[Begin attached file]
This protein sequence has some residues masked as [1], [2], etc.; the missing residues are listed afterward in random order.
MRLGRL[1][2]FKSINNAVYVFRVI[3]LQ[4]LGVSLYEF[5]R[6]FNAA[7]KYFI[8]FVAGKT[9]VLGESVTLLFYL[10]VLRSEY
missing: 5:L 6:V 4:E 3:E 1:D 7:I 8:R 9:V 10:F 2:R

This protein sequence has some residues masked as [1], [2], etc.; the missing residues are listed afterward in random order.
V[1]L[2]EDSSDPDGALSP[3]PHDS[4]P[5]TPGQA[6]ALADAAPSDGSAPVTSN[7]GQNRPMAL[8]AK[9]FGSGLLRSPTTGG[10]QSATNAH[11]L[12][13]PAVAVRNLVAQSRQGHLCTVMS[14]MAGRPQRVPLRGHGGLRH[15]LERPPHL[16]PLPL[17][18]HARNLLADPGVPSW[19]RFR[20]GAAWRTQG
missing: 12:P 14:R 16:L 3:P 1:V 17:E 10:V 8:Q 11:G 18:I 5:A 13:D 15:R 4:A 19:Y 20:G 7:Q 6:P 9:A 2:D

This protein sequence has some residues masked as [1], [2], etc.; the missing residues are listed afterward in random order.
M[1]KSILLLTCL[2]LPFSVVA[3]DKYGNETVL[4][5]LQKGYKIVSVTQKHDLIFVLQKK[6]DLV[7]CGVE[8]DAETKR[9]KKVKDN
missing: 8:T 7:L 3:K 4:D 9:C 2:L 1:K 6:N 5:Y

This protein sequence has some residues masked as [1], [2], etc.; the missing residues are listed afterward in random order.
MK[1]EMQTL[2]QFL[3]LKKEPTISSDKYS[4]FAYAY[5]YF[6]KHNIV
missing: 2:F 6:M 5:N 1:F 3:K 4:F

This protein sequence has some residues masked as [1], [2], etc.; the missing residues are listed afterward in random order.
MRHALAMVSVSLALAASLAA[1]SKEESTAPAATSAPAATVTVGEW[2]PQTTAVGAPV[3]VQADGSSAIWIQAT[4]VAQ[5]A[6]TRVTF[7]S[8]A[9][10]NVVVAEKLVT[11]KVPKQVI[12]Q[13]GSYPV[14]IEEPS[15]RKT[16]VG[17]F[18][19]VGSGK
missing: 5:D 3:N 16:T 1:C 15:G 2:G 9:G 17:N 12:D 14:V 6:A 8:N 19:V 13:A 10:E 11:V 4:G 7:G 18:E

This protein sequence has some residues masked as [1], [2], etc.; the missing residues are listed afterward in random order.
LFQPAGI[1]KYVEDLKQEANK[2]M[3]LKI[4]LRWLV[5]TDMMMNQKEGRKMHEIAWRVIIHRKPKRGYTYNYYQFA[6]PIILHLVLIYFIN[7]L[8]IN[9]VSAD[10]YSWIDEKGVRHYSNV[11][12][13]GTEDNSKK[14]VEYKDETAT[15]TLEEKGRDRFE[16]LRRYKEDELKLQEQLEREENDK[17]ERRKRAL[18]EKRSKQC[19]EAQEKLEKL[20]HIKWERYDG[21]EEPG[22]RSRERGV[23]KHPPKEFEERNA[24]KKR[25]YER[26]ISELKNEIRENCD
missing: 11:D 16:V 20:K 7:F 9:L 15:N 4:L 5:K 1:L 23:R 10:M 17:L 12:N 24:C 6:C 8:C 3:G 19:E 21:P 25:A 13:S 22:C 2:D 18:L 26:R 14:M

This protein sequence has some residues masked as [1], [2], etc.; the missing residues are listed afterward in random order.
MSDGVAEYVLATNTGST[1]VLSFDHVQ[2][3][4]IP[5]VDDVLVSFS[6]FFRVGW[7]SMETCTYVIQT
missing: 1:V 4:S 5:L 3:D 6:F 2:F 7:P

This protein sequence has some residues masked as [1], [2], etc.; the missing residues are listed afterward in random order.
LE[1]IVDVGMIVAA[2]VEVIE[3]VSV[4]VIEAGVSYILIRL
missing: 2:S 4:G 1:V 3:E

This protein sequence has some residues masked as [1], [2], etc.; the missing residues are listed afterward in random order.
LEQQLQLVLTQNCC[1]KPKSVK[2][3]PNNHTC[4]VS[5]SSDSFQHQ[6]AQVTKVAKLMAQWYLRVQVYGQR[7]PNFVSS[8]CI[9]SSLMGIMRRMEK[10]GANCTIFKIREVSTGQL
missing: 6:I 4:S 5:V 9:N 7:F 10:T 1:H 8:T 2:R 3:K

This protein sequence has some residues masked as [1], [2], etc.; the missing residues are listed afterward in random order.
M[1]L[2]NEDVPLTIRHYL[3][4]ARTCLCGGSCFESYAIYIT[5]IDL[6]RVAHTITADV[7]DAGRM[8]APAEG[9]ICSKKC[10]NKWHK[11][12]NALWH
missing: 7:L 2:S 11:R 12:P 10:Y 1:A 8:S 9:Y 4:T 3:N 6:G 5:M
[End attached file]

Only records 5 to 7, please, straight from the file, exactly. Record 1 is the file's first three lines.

This protein sequence has some residues masked as [1], [2], etc.; the missing residues are listed afterward in random order.
MRHALAMVSVSLALAASLAA[1]SKEESTAPAATSAPAATVTVGEW[2]PQTTAVGAPV[3]VQADGSSAIWIQAT[4]VAQ[5]A[6]TRVTF[7]S[8]A[9][10]NVVVAEKLVT[11]KVPKQVI[12]Q[13]GSYPV[14]IEEPS[15]RKT[16]VG[17]F[18][19]VGSGK
missing: 5:D 3:N 16:T 1:C 15:G 2:G 9:G 17:N 12:D 14:V 6:A 8:N 19:V 13:A 10:E 11:V 4:G 7:G 18:E

This protein sequence has some residues masked as [1], [2], etc.; the missing residues are listed afterward in random order.
LFQPAGI[1]KYVEDLKQEANK[2]M[3]LKI[4]LRWLV[5]TDMMMNQKEGRKMHEIAWRVIIHRKPKRGYTYNYYQFA[6]PIILHLVLIYFIN[7]L[8]IN[9]VSAD[10]YSWIDEKGVRHYSNV[11][12][13]GTEDNSKK[14]VEYKDETAT[15]TLEEKGRDRFE[16]LRRYKEDELKLQEQLEREENDK[17]ERRKRAL[18]EKRSKQC[19]EAQEKLEKL[20]HIKWERYDG[21]EEPG[22]RSRERGV[23]KHPPKEFEERNA[24]KKR[25]YER[26]ISELKNEIRENCD
missing: 11:D 16:V 20:K 7:F 9:L 15:N 4:L 5:K 1:L 23:R 10:M 17:L 12:N 24:C 6:C 8:C 3:G 19:E 21:P 25:A 13:S 22:C 2:D 18:L 26:R 14:M

This protein sequence has some residues masked as [1], [2], etc.; the missing residues are listed afterward in random order.
MSDGVAEYVLATNTGST[1]VLSFDHVQ[2][3][4]IP[5]VDDVLVSFS[6]FFRVGW[7]SMETCTYVIQT
missing: 1:V 4:S 5:L 3:D 6:F 2:F 7:P